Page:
Wednesday, December 03, 2014
No one knows yet whether North Korea launched a cyber attack on Sony Pictures and gutted its infrastructure. However, there are strong suspicions that the country had a hand in the act. It had declared Sony's pending release of a comedy portraying the attempted assassination of North Korea's leader was an act of war against the country. North Korea is a state that practices habitual evil. What seems normal to it is shunned in other countries. Its public relations is built on fear. Its citizens never know when the knock on the door will come and they are dragged away to one of the country's gulags. One wonders how long a state can exist like this, and the answer is a long time, as long as the army continues to back the "Dear Leader." However, should the head of state lose control of the military forces, he will be cashiered and another will take his place for better or worse. The system is rotten, but not yet ready to fall. One wishes for the citizens of North Korea a day of freedom, a time of democracy while knowing it is a dream deferred for yet another generation.
Tuesday, December 02, 2014
Most tech entrepreneurs want to build "buzz" for their products and services. It sparks marketing and sales and investment. But, this woman has been different. She has kept her head down and worked on her product out of the limelight for years, and she prefers it that way. It helps that her product is revolutionary and can change medicine as we know it. However, it is unusual for someone in Silicon Valley to remain silent. She is apparently stepping away from her monastic vow with recent interviews, but not too far. To someone in PR, it is difficult to understand why anyone would reject favorable publicity. Perhaps she didn't want the pressure to perform while developing her product. Perhaps, she has no use for the media. Perhaps she feared competitors seizing her idea and running with it. Whatever the reason, she has refused to talk until now, so she is largely unknown by comparison to other Silicon Valley billionaires. She has been the despair of publicists.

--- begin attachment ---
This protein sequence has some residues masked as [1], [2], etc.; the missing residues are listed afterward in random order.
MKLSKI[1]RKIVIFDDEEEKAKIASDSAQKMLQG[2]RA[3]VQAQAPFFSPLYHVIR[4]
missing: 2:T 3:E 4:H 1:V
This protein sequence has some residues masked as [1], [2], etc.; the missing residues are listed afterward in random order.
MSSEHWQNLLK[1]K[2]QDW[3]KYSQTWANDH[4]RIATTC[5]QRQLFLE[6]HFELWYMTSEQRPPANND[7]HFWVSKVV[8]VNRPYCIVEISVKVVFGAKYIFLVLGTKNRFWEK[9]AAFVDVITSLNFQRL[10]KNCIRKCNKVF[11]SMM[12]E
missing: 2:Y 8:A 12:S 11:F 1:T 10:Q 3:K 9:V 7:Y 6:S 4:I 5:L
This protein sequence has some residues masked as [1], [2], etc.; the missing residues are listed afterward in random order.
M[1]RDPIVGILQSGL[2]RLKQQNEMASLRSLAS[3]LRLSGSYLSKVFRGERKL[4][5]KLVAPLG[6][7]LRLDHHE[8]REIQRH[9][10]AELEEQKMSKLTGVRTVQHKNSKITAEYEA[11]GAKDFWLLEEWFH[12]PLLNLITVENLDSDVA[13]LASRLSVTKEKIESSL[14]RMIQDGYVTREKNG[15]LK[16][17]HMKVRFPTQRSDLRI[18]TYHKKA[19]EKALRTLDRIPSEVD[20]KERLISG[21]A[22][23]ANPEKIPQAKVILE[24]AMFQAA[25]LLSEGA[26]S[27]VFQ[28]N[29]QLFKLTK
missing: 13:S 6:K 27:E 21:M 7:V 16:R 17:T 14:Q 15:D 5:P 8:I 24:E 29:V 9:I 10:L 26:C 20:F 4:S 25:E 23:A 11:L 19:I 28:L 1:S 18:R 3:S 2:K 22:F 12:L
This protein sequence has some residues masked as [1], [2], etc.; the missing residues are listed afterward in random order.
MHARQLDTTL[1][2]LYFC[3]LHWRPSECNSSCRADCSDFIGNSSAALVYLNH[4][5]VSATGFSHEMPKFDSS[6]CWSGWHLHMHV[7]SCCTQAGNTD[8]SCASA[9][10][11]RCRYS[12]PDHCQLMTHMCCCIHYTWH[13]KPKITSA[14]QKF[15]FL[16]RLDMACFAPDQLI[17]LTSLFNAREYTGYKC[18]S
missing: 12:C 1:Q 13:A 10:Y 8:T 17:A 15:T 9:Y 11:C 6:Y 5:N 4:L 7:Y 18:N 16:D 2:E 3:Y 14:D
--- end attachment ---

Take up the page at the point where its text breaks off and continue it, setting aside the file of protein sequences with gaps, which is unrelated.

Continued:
Monday, December 01, 2014
The Federal Aviation Commission has set a huge PR task for itself in its announcement that it would educate the public about the use of drones. Most drones are the size of model airplanes. The difference is that they can hover and move in ways a model airplane can't. The FAA is likely to face huge resistance from drone users who see the utility of the aircraft and are not afraid of the risks. Drone use has mushroomed and projected use, including aerial delivery, are making the craft part of everyday living. It will be hard for the FAA to regulate them, since they can be used anywhere anytime. That is what commercial users of drones are hoping for. They can loft the aircraft, perform a mission and be gone before anyone knows. The FAA is correct that there needs to be some kind of drone rules. Otherwise the sky will become a freeway of aircraft crashing into one another. However, the FAA has cast itself as the heavy in regulation, so it might need to proceed with a gentle hand.